I work for a software firm that does the calculations for lease and hire purchase deals. Most of the money is made on the charges / fees for early termination, i.e. buying out your contract. I know that lots of deals on the initial lease can work out to be cheaper than bank loans, in exchange you are committing to a fixed term of use for your vehicle.

    Another thing is, in the UK at least, there are (or were) huge tax advantages to leasing a car for your business, as you can get back tax on your payments. This loophole’s being closed though.

  15. DeeJayQueue says:

    Try to buy a car that’s under 10k that’s reliable, good on gas, not used, and not a POS. The Chevy Aveo starts at $14k, and it’s a Korean rebadge. In some places 20k a year is a living wage. It’s also becoming more and more common to have a hefty commute, and a used car with little to no warranty and a bunch of miles of questionable at best origin is just not acceptable for some people.

    It’s also a little easier to get into a lease with bad credit than it is to get into a full-on new car loan, and getting a used car loan from a bank is next to impossible.

    (and yes, the people with bad credit should have made smarter choices in the past, but they still have to get to work today).

    Leasing or buying new might not make the best long-term financial sense from such a linear standpoint, but we’re not all linear people. Some of us have bad credit or don’t make a ton of cash, but we still need to get to work just like everyone else does and nobody deserves to drive a shitbox just because it’s the only thing “within their salary range.” If given the choice between an 1985 K car or a 2006 Accord, guess what people will take?

  16. segfault, registered cat offender says:

    Manufacturers sometimes heavily subsidize their lease programs by offering low money factors (interest rates) and inflated residual values. The Accord example was an example of a subsidized lease. If you can get a subsidized lease, and like to trade vehicles frequently, it’s a great way to enjoy a vehicle.

    If you decide to purchase at the end of a subsidized lease, you will likely end up paying more than you would for a similar used car, due to the inflated residual value (which helps you during the lease term but hurts you should you decide to purchase).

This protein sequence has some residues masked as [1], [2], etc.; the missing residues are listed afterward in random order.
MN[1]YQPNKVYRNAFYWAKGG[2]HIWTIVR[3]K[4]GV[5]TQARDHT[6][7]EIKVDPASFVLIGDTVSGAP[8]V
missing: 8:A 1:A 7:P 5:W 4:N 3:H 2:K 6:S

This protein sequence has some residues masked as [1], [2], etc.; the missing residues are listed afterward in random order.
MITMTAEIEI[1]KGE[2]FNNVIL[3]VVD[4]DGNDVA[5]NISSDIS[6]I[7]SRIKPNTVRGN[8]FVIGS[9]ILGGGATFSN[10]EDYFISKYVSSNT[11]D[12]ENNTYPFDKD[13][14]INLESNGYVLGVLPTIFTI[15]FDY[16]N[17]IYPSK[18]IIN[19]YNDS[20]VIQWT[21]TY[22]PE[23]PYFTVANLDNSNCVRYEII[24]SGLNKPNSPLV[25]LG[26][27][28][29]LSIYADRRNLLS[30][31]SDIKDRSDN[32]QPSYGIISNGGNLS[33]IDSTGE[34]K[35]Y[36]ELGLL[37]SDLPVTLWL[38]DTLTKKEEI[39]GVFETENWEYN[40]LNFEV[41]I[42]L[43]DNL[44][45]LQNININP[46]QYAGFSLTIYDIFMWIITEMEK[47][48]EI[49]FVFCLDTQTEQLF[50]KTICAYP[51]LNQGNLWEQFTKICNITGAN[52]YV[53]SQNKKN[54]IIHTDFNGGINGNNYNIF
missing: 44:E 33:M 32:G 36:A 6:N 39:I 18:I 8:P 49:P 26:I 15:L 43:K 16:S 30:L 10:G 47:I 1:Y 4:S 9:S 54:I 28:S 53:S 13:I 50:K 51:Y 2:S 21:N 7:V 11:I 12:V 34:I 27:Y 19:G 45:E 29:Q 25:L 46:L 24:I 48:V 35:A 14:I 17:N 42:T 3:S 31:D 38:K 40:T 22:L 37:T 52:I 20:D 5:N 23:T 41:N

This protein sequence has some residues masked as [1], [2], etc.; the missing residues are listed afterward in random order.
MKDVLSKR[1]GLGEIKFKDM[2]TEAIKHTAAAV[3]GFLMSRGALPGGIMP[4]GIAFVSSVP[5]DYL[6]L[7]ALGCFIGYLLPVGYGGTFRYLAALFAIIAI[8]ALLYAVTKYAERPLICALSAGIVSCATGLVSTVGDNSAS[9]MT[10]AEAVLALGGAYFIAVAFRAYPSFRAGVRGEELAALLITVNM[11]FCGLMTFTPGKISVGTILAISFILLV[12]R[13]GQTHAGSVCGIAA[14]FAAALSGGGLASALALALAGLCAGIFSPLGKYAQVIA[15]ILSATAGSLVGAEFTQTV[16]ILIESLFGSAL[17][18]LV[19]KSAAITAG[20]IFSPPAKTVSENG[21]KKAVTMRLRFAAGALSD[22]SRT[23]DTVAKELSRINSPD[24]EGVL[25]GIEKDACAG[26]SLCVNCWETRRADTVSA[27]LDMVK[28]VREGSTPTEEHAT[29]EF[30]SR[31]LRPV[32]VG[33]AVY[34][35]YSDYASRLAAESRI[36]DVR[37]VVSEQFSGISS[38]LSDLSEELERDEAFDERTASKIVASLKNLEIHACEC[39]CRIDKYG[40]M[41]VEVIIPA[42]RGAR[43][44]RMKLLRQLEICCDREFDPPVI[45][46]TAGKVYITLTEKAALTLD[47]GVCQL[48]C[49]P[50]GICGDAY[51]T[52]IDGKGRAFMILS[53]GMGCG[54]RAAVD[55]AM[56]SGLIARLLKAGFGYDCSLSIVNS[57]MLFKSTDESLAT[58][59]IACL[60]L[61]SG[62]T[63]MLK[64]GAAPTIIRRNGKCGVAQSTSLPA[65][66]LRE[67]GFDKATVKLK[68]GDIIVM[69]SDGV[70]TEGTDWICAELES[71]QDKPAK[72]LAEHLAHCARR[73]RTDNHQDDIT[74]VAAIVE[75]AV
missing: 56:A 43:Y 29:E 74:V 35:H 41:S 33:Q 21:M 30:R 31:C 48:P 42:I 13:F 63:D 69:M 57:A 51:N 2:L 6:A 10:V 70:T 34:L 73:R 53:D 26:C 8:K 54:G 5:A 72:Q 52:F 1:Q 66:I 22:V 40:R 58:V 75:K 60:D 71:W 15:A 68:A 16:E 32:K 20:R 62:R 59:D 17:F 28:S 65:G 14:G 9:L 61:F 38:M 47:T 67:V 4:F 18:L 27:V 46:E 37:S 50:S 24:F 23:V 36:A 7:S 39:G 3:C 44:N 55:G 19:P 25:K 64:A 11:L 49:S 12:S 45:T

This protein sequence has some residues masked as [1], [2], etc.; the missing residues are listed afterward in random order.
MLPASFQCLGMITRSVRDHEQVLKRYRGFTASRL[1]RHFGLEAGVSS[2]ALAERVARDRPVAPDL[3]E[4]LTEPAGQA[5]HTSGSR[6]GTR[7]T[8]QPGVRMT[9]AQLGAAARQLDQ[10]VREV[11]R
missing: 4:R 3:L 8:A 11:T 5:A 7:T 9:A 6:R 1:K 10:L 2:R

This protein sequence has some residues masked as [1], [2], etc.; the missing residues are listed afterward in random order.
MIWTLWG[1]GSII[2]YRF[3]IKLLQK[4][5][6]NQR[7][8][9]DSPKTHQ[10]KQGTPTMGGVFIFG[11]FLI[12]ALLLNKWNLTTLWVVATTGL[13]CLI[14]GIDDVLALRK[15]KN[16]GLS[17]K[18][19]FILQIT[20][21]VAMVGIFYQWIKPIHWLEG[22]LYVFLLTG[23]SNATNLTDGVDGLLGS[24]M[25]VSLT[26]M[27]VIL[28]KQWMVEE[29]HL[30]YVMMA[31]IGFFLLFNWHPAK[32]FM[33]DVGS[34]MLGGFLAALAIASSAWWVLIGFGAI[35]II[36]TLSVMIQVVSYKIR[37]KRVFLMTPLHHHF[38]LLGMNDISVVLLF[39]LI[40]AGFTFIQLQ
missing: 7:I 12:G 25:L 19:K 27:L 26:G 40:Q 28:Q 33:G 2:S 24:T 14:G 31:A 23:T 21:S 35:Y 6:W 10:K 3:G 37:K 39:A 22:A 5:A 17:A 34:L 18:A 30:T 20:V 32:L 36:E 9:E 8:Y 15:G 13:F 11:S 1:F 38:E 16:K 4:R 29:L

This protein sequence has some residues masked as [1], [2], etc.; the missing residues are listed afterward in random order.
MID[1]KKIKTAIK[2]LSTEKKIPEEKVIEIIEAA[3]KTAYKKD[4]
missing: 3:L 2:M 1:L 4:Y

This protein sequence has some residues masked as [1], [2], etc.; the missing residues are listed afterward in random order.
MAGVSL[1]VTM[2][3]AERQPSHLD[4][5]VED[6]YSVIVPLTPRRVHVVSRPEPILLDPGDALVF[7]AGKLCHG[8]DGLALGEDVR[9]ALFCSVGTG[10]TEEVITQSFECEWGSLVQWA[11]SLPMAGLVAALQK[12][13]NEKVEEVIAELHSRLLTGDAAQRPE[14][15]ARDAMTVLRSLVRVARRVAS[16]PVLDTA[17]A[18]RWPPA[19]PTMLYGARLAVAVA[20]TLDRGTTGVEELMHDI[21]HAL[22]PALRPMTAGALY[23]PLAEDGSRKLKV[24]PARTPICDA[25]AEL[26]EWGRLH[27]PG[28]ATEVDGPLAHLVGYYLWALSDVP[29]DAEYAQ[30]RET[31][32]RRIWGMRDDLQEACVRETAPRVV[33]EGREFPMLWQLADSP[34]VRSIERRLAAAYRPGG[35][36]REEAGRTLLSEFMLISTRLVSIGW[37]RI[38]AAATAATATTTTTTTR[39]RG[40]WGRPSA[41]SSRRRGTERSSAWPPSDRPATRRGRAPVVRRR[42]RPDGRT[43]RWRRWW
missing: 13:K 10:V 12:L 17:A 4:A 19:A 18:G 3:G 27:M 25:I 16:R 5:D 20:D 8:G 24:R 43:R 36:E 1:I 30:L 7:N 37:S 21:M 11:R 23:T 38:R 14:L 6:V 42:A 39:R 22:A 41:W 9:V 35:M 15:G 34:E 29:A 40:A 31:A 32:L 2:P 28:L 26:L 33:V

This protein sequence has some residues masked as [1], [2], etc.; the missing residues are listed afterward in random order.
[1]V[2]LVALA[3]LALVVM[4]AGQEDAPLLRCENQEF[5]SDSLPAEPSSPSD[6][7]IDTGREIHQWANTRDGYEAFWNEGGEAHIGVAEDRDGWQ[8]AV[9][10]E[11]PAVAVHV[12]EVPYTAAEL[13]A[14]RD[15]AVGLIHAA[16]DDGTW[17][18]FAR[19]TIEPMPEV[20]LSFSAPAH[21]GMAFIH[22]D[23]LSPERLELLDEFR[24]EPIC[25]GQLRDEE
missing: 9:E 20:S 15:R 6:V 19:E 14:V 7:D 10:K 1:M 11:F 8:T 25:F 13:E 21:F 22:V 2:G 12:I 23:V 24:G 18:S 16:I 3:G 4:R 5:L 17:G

17. Mike_ says:

    The end-of-lease purchase price is not the same thing as residual value. On my current contract, that price includes $500 in profit for whichever dealer I buy the car from at the end of the lease term. I’m sure it’s negotiable.

  18. Antediluvian says:

    See, that’s why I asked the question. My opportunity is to purchase the m-i-l’s car at the end of her lease, the end of lease purchase thing.

    Personally, I keep my cars longer than 3-5 years, so leasing is not for me, but I don’t know if this “gently used” car purchase opportunity is a good one, bad one, or great one.

    Like Barbie says, “Math is hard.”

  19. dayjayvw says:

    Leases work for my wife and I as it enables her to drive a new car every 36 months for little money. Example:

    Just got a 2007 honda odyssey minivan sticker was 25k

    Our lease is 269 a month with 0.00 down
    In 3 years she turns it in with 36k on the odometer and walks away goes and leases something else. This works for us as she has a minimal commute allowing us to use the rest of the 36k mile alotment for travel as a family.

    My sister inlaw chooses to buy.

    She buys a 07 toyota sienna mini van for 25k

    She plans to drive this van “into the ground” she drives it a little more than us and will crank out about 90k miles over 5 years which is term of the loan. In 2012 it will be paid off, and be worth about 5,000.00, losing 20k in value in 5 years, not including maintenance.

    If she was to trade in the sienna in 3 years after making payments around 400.00 a month with 5,000.00 down she “MIGHT” break even.

    Keep in mind in 3 years my wife and I put gas in the car, change the oil every 3k and we’re done. So yes we always have a payment but it’s a small one, and we never spend any money on maintenace as the lease is always up before the bumper to bumper.

  20. dayjayvw says:

    Also lease aren’t for everyone. If you even think you won’t finish the term, don’t lease. Another example was a friend who was upside down on a car loan traded on a lease and the lease was a lemon from day one, she then took her lease traded it in (thus needing to be paid off along with the negative equity on her old car) and now she has a huge monthly payment on an aveo type car.